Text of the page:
Economic Sociology-Social Economics

By Mika, Bartosz | Polish Sociological Review, January 1, 2020 | Go to article overview

Economic Sociology-Social Economics


Mika, Bartosz, Polish Sociological Review


Introduction

Like every phenomenon attracting widespread attention, the debate around sharing economy brims up with ambiguity and unclear definitions. As pointed out by Sutherland and Jarrahi (2018), it is an emerging research area with a number of associated terms and lack of consensus on the boundaries between them. In sociology, the sharing economy is usually linked to "idle capacity" (Schor and Attwood-Charles 2017). The main point of interest is the ability to use idle assets in tandem with digital technologies. Online web pages or smartphone apps have became a tool and mediator between entities looking for a product or service and those that possess unused resources and are willing to share them. Frenken and Schor (2017: 2-3) define the sharing economy as: "consumers granting each other temporary access to under-utilized physical assets (...), possibly for money". A similar definition of "collaborative economy" has been used by The European Commission: "model where activities are facilitated by online platforms that create an open marketplace for the temporary use of goods or services often provided by private individuals" (The Social Protection of Workers in the Platform Economy 2017). Such a broad definition captures the sharing economy not only as a business model but as a more diverse social phenomenon (see for example: Mikołajewska-Zając, Rodak 2016, Mikołajewska-Zając 2017).

On the other hand, this broad approach can be misleading too. We will later see that the mere use of web tools utilized in the field of the sharing economy is not enough to analyze all phenomena thus related as one. 'The Gig Economy'-a term referring directly to the issues of labour and work-will be more useful here. It comes from the word gig as used in the context of music and refers to a single performance of music, often done in an ad-hoc cooperation with other musicians. In the platform economy, it means "the collection of markets that match providers to consumers on a gig (or job) basis in support of on-demand commerce. In the basic model, gig workers enter into formal agreements with on-demand companies to provide services to the company's clients" (Donavan et. al. 2016: 4). In the gig economy a direct commercial relation is established. Platform owners promise that this relationship will bear the fruit of reducing economic inequality, stopping ecological destruction, enhancing workers rights and empowering poor, disabled and women (Hill 2015, Ravenelle 2017).1 Simultaneously, the giants of on-demand business refrain from applying the term 'work' to this type of relation. Using a pro-market human capital approach, they prefer to call it independent contracting, entrepreneurship or self-employment. The co-occurrence of these two facts cannot be seen as a mere coincidence (Fleming 2017). Positive effects of "gig work" platforms are supposed to be achieved through the use of fundamental market-based mechanisms. On the other hand platforms are criticized for the one-sided perspective (Pasquale 2016), relying on low paid, precarious 'ghost work' (Gray, Suri 2019) and microwork (Bergvall-Kåreborn, Howcroft 2014; Irani 2015) or even exploitation (van Doorn 2017, in the context of well-being see Gross et. al. 2018).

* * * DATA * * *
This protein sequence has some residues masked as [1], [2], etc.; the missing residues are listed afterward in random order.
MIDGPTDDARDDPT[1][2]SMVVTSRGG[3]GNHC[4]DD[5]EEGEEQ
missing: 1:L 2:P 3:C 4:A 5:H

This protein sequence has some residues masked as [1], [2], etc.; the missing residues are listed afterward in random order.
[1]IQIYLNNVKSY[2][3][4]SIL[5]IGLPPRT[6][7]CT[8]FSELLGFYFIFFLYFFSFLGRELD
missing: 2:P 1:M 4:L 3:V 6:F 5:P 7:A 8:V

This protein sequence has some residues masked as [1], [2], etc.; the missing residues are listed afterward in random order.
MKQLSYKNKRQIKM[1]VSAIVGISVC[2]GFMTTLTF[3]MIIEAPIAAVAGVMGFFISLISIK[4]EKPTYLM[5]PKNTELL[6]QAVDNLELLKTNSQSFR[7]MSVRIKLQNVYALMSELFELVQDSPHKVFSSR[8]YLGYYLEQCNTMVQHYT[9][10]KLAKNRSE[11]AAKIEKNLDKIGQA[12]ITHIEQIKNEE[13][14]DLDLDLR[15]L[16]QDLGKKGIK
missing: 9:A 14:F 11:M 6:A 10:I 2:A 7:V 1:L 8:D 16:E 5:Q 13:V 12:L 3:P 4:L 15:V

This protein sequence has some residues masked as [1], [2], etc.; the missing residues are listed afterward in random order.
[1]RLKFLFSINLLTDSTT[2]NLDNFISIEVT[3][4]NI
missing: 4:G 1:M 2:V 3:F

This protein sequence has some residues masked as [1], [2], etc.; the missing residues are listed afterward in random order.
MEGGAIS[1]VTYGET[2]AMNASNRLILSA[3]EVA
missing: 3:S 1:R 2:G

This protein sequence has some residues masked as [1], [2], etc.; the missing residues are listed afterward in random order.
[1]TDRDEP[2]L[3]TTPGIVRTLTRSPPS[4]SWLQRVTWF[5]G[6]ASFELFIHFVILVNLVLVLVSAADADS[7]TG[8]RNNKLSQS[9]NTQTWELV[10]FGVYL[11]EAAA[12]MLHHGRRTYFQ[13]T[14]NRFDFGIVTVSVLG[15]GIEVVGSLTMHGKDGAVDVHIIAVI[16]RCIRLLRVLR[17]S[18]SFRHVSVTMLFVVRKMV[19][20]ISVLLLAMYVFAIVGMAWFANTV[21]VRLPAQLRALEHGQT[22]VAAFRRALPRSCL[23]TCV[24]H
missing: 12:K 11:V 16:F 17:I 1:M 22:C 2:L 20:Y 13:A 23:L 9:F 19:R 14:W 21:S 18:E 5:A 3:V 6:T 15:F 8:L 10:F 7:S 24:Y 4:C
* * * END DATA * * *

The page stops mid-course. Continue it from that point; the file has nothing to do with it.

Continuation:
Being aware of complexity of presented issue the sociological perspective will be included. We will examine on-demand tasks from the point of view of researcher focusing on work and labour. Classical sociology, critical sociology and sociology of work will be implemented as a theoretical perspective. The key question we want to answer is: to what extent the organization of work in gig economy should be treated as a qualitatively new social and economic phenomenon. The support question will concern the possible future scenarios of the development of platform economy. The method will be the study of existing literature on the subject. Therefore it can be said that the article is a theoretical literature study. In the context of limited terminological consensus, this paper makes a few important contributions. …

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